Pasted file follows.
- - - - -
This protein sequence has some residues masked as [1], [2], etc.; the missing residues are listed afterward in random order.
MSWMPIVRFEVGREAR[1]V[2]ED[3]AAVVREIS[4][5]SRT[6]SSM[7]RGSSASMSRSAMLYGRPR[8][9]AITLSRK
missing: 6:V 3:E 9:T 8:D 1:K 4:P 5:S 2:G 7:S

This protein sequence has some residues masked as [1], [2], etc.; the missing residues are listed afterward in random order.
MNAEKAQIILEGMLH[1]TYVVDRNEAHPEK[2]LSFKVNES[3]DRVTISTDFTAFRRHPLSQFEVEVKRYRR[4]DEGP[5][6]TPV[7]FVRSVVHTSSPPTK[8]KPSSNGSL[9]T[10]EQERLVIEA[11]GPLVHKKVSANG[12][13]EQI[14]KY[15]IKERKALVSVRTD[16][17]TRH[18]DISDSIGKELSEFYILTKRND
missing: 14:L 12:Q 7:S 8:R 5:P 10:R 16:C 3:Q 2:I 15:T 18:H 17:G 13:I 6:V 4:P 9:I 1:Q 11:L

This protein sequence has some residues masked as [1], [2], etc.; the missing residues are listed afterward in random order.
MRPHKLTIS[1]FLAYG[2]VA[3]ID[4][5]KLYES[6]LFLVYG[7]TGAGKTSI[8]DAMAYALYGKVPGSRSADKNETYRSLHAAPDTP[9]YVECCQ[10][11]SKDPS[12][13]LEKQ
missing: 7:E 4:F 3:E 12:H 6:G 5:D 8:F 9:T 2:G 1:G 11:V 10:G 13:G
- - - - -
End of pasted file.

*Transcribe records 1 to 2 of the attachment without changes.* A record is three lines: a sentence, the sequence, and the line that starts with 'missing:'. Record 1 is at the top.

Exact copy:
This protein sequence has some residues masked as [1], [2], etc.; the missing residues are listed afterward in random order.
MSWMPIVRFEVGREAR[1]V[2]ED[3]AAVVREIS[4][5]SRT[6]SSM[7]RGSSASMSRSAMLYGRPR[8][9]AITLSRK
missing: 6:V 3:E 9:T 8:D 1:K 4:P 5:S 2:G 7:S

This protein sequence has some residues masked as [1], [2], etc.; the missing residues are listed afterward in random order.
MNAEKAQIILEGMLH[1]TYVVDRNEAHPEK[2]LSFKVNES[3]DRVTISTDFTAFRRHPLSQFEVEVKRYRR[4]DEGP[5][6]TPV[7]FVRSVVHTSSPPTK[8]KPSSNGSL[9]T[10]EQERLVIEA[11]GPLVHKKVSANG[12][13]EQI[14]KY[15]IKERKALVSVRTD[16][17]TRH[18]DISDSIGKELSEFYILTKRND
missing: 14:L 12:Q 7:S 8:R 5:P 10:R 16:C 3:Q 2:I 15:T 18:H 17:G 13:I 6:V 4:P 9:I 1:Q 11:L